We already knew The Guardian is a platform for virulent antisemitism and anti Zionism – heck, even their music bloggers can’t restrain themselves from airing their anti-Israel views.
Nevertheless, you’d still be forgiven for scratching your head over this latest example picked up by our friends at CiF Watch.
The Guardian’s Editorial Code may not include any prohibition against licensing voices who are openly anti-Semitic, providing a platform to members of a terrorist group, nor legitimizing those who seek the Jewish state’s destruction, but does include the following:
“In general, we do not publish someone’s race or ethnic background or religion unless that information is pertinent to the story. We do not report of the race of criminal suspects unless their ethnic background is part of a description that seeks to identify them or is an important part of the story (for example, if the crime was a hate crime”
Yet, in a 1800 word Guardian report on the London riots, by Paul Lewis, titled, “Tottenham riots: a peaceful protest, then suddenly all hell broke loose, Aug. 8, which doesn’t mention the race, ethnicity, or religion of the rioters, somehow found it pertinent to note that some of those who gathered to jeer police were, allegedly, Hasidic Jews.
“The make-up of the rioters was racially mixed. Most were men or boys, some apparently as young as 10….But families and other local residents, including some from Tottenham’s Hasidic Jewish community, also gathered to watch and jeer at police. [emphasis mine]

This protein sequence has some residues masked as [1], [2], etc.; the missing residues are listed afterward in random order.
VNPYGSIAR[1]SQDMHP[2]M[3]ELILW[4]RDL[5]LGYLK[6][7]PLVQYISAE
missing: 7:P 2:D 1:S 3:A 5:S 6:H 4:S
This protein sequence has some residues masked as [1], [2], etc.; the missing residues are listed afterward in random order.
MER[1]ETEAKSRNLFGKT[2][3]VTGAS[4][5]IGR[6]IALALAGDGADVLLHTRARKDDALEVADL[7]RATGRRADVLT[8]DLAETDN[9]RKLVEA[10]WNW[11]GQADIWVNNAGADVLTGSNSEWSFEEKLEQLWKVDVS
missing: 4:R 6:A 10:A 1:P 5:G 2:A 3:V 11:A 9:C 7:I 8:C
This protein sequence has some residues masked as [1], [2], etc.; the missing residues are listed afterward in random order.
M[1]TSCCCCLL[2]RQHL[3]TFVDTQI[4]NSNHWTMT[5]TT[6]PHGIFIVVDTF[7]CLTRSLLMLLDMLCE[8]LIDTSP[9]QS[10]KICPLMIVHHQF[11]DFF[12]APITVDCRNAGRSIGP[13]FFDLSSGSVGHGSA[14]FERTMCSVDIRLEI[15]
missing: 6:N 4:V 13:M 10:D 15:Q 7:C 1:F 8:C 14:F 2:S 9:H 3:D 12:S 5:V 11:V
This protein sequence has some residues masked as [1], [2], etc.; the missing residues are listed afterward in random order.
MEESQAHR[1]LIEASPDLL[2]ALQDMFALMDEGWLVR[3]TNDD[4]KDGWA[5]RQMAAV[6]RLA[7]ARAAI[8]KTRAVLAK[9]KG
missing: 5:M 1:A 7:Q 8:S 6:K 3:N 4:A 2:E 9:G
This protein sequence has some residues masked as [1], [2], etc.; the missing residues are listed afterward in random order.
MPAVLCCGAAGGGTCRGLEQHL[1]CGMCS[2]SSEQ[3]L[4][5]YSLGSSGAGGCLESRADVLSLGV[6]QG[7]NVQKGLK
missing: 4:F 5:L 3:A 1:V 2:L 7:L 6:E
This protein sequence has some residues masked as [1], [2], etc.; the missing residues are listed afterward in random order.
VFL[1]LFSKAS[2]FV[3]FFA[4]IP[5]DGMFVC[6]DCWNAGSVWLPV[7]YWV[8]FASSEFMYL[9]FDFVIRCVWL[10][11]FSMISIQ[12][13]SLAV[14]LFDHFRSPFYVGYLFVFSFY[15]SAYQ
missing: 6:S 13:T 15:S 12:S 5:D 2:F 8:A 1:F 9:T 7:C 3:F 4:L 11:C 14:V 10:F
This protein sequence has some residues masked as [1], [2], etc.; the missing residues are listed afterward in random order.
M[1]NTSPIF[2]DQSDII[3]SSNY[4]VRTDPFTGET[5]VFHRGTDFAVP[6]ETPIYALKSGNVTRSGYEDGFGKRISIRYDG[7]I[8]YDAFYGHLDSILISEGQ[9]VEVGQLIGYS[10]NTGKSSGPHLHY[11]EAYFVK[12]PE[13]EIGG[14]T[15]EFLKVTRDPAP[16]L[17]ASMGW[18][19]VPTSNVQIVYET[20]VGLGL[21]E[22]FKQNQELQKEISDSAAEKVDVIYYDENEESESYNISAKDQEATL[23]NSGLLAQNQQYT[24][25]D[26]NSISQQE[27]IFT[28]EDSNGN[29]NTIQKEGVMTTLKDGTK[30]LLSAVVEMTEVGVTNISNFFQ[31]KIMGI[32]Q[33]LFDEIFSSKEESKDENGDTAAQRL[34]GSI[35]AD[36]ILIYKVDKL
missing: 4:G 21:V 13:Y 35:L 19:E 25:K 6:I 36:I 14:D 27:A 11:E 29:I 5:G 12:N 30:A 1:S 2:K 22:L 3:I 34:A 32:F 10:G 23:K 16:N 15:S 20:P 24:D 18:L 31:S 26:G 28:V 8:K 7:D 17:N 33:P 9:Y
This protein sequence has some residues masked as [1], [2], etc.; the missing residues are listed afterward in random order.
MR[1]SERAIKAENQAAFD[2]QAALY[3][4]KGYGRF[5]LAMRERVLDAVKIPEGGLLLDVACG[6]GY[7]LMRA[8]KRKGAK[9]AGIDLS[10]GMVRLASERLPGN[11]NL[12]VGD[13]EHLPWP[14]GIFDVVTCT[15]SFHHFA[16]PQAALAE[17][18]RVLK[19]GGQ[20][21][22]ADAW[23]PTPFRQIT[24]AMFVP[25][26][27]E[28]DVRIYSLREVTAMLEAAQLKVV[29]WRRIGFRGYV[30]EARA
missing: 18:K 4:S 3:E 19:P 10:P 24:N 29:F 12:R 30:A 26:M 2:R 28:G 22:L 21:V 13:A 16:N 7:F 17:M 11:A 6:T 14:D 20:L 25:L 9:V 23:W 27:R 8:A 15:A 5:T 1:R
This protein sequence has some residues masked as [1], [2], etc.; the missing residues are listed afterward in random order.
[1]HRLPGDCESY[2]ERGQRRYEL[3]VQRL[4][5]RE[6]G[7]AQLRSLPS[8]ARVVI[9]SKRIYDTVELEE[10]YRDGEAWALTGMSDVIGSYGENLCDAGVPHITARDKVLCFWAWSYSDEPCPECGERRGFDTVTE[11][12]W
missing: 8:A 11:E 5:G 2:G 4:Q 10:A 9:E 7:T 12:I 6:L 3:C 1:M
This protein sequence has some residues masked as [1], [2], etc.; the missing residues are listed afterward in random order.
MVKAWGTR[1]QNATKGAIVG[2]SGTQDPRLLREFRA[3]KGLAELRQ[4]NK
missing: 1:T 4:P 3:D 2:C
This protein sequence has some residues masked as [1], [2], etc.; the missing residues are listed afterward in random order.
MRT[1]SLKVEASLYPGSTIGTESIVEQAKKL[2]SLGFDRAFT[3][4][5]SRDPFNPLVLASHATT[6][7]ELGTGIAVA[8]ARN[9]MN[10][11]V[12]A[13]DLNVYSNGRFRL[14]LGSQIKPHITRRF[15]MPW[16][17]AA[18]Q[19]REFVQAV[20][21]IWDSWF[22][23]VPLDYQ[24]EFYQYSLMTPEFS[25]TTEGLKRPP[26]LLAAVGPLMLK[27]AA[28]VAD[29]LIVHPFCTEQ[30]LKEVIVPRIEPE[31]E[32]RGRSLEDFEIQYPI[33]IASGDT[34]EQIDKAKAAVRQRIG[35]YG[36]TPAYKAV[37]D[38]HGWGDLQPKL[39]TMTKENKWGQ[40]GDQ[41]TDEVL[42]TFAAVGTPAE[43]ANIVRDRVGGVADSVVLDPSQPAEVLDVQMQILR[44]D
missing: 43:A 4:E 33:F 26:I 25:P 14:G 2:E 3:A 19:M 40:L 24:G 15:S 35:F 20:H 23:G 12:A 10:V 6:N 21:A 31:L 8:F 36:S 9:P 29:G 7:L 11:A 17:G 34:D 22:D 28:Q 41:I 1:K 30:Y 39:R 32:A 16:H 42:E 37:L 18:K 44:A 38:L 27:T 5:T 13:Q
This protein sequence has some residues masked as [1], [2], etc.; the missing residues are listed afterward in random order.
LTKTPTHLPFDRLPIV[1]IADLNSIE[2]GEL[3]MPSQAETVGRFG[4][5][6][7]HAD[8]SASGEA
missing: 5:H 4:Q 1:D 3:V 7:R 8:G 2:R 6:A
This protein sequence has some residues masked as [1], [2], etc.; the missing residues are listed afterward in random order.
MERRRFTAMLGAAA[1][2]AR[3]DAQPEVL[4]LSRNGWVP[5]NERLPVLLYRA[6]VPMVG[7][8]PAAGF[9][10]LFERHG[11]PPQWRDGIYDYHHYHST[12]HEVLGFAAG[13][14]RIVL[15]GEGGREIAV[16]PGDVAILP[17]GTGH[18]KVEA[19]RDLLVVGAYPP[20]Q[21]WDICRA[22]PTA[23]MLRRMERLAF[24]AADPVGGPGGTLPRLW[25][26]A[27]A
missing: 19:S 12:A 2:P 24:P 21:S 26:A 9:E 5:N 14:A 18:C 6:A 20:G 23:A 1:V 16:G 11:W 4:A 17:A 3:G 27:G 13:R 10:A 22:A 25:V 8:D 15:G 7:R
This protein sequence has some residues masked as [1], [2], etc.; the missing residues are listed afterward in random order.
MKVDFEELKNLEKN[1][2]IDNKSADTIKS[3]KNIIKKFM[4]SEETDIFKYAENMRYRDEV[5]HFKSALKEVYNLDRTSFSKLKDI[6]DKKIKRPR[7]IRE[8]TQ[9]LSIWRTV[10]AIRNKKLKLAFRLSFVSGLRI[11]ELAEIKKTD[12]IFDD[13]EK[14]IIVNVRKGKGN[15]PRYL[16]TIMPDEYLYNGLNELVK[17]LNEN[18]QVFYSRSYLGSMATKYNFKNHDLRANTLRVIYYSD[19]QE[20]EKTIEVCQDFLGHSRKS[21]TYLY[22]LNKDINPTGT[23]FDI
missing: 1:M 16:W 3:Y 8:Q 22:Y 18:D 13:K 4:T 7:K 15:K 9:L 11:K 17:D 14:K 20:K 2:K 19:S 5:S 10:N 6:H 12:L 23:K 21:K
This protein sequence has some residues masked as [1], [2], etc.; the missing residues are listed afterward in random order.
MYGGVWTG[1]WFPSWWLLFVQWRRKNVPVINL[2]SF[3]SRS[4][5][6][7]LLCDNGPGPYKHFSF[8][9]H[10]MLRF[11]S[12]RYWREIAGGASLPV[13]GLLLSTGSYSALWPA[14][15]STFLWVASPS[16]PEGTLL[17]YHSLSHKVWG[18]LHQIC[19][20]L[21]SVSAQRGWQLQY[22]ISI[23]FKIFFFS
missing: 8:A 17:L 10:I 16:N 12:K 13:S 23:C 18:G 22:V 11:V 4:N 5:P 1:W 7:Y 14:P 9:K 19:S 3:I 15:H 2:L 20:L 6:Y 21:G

So, the rioters – who have torched, ransacked and looted shops, pubs, banks and even residential properties, and have attacked journalists, police, and firefighters for the past three days – are characterized by Lewis as merely “racially mixed”, yet he somehow deems it relevant to note that some of Tottenham’s Hasidic Jewish community were among those who allegedly watched and “jeered” police.
As CiF Watch notes, this represents the only time a particular ethnicity was noted in any context relating to the riots, looters, or onlookers, in the thirteen reports about the London Riots which were either authored or co-authored by Paul Lewis (encompassing over 12,000 words).
About as subtle as a sledgehammer*
Update: There is no evidence Hasidic Jews were involved in the rioting but as this report notes, they did hand out challah (bread) to passing residents. Sounds to me like a nice gesture.
I am not surprised Paul Lewis ommitted this detail in his report, but am surprised he did not mention it as evidence the Hasidic Jews were aiding and abetting the rioters.
* Which is an unfortunately appropriate cliche to be using in connection with this story